Quantcast

Utah builder to pay $230,000 in racial discrimination settlement

By David Newlin

For the Deseret News

Published: Tuesday, May 28 2013 1:15 p.m. MDT

A Utah-based construction company has been ordered to pay a $230,000 settlement over a lawsuit alleging racial harassment in the work place.

Shutterstock

Enlarge photo»

SALT LAKE CITY — A Utah-based construction company has been ordered to pay a $230,000 settlement over a lawsuit alleging racial harassment in the work place.

The U.S. Equal Employment Opportunity Commission filed a lawsuit against Holmes & Holmes Industrial, Inc. in September 2010, alleging that brothers Antonio and Joby Bratcher, as well as James Buie, were subjected to a hostile work environment based on race. The Bratchers and Buie are African-American.

Court documents show that several white Holmes employees, including a supervisor, admitted to using racial epithets such as the N-word in front of African-American employees on multiple occasions, as well as telling inappropriate jokes.

“The undisputed facts establish that (the Bratchers and Buie) made numerous complaints to management and co-workers, stating that they were offended,” Judge Dale A. Kimball wrote in an October 2012 memorandum and order. “As early as April 26, 2006, Antonio Bratcher complained in writing about racial harassment by a supervisor. Antonio made clear in his written complaint that he was upset and offended that a white supervisor would use the (N-word) in his presence, and in front of other white employees.”

Due to a harassment policy that was deemed “unreasonable as a matter of law” and did not specifically mention racial harassment, employees were required to file a complaint with the very supervisor who used the racially prejudiced words or engaged in other forms of racial harassment.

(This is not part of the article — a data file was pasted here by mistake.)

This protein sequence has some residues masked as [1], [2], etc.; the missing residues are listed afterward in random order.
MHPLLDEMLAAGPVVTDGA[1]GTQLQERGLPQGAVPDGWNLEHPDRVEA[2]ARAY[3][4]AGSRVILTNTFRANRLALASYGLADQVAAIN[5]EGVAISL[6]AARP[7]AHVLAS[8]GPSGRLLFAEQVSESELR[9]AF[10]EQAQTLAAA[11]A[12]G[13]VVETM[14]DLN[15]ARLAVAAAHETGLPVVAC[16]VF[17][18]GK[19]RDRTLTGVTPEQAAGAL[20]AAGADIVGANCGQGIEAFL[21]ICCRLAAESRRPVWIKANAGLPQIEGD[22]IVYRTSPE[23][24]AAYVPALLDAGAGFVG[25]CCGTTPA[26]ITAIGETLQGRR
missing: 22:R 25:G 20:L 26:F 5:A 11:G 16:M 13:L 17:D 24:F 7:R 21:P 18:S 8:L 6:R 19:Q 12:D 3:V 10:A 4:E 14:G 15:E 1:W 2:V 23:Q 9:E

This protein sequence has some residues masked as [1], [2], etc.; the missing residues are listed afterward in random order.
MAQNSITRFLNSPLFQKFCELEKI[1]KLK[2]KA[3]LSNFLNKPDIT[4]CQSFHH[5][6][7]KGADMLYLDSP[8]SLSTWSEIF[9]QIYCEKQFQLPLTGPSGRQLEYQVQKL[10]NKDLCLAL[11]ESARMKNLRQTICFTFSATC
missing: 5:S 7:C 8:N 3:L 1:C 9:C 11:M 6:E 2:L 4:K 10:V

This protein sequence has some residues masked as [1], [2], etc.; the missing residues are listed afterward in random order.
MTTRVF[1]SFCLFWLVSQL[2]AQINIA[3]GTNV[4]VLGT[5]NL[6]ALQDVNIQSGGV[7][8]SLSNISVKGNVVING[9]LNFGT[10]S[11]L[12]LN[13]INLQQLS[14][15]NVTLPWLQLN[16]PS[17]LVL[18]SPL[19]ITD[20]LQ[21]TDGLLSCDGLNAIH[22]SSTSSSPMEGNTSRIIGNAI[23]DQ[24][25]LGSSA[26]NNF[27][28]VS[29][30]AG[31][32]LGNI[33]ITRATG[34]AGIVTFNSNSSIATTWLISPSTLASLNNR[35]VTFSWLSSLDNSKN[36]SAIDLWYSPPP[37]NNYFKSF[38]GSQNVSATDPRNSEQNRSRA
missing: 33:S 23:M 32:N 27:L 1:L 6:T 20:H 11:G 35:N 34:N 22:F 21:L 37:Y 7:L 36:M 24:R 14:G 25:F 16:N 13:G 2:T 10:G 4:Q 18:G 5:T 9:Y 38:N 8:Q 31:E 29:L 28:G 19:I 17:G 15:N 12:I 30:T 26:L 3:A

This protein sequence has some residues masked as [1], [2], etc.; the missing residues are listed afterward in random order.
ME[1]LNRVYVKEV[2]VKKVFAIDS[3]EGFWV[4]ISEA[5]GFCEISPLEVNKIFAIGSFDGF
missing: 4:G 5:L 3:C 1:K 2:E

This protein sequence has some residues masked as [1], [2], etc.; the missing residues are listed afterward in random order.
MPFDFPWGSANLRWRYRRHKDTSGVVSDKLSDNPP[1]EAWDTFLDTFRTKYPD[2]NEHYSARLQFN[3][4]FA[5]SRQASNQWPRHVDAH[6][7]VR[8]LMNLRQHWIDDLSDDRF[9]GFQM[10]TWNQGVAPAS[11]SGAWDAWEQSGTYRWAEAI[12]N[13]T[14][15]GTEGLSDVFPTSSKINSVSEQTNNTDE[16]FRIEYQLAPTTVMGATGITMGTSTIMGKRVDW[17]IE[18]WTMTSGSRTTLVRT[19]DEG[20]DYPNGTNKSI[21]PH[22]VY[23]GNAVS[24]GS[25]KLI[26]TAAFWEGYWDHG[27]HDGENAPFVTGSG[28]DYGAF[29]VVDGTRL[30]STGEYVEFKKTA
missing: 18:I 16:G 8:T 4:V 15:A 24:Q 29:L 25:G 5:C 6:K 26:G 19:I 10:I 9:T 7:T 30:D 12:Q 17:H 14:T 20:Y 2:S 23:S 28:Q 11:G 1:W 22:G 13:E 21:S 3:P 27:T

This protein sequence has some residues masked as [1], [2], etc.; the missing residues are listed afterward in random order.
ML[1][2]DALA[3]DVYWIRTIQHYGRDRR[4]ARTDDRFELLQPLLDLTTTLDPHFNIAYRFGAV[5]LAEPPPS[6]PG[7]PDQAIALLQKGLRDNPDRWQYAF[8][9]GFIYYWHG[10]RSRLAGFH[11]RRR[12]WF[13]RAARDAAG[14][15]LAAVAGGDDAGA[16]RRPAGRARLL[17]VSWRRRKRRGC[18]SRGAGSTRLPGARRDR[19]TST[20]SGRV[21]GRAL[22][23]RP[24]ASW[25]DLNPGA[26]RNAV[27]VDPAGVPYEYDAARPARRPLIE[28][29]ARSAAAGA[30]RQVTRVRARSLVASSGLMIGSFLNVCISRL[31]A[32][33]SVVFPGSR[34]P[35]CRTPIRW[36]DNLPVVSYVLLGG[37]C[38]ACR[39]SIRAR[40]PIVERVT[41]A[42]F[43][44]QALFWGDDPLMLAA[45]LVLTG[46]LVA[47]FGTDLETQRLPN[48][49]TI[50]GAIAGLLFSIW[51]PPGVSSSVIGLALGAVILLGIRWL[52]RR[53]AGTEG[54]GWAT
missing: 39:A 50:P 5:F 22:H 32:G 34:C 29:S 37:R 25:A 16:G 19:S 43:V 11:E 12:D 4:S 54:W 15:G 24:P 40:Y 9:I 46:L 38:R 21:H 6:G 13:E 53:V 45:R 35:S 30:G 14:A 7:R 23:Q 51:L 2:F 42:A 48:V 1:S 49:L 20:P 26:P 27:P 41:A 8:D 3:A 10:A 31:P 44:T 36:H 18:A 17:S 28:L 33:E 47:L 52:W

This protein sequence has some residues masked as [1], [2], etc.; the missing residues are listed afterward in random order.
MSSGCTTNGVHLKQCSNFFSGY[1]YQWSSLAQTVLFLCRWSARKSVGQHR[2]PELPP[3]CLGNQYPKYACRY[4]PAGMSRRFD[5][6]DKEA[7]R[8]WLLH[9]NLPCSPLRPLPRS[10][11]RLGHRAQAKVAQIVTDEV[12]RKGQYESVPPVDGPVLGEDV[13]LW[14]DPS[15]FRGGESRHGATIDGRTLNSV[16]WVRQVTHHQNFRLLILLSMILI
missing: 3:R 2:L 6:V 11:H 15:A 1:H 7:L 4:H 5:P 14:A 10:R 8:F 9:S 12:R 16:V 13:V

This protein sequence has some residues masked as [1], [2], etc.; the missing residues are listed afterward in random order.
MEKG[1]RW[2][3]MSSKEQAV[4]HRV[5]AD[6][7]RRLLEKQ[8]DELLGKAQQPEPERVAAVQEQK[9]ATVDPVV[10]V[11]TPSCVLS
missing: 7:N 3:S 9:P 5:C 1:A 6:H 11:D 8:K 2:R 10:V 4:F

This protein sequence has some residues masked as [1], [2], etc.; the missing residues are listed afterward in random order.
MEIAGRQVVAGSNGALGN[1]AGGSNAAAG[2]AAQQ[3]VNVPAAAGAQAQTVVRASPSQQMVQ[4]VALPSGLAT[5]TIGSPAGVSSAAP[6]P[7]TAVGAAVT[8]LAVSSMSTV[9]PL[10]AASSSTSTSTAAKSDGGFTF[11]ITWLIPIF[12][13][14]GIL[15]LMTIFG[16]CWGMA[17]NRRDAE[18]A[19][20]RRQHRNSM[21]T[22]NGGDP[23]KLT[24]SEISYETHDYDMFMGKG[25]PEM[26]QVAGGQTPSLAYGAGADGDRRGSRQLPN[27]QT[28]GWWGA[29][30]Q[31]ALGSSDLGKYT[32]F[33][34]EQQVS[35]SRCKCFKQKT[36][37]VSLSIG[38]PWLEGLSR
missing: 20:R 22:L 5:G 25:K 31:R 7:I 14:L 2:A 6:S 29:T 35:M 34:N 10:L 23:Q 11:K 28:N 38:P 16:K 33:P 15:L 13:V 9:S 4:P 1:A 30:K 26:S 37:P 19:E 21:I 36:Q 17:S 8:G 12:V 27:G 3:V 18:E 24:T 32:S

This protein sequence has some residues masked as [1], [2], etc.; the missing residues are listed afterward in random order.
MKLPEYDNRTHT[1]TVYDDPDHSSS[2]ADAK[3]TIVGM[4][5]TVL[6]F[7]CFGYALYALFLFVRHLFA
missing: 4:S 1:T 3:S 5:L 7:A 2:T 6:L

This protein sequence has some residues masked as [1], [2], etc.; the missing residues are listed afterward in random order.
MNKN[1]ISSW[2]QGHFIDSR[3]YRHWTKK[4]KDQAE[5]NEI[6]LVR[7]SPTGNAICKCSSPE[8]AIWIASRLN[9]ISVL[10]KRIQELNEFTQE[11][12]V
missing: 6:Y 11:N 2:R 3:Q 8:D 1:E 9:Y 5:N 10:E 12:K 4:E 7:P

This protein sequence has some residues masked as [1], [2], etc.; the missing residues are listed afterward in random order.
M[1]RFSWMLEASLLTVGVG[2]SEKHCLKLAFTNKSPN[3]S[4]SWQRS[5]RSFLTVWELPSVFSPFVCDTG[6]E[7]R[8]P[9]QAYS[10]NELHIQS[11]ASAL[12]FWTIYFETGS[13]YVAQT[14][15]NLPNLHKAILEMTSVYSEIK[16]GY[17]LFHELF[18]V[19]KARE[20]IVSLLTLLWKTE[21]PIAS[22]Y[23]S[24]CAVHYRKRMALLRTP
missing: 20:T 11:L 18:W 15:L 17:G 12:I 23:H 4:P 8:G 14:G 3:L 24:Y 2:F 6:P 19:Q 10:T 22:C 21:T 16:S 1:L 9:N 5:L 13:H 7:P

The settlement is made up of $50,000 in compensatory damages for each of three men as well as $80,000 in back pay for Joby Bratcher, who was fired, according to an EEOC release issued on April 16.

“Employers have an obligation to protect their employees from the use of racial slurs and epithets,” said EEOC attorney David Lopez in a prepared statement. “This case is our latest in a series of successes to combat racial harassment in the workplace. This conduct has no place nearly 50 years after the enactment of the Civil Rights Act of 1964.”

Jeanetta Williams, president of the Salt Lake branch of the NAACP, said her organization was "pleased with this ruling."

Holmes will also be required to review its policies concerning “protected-class discrimination and retaliation,” institute a harassment training program that includes a component on racial discrimination, discuss harassment on the work site monthly and provide for an “external ombudsman” to oversee and investigate claims of discrimination.

Get The Deseret News Everywhere

Subscribe

Mobile

RSS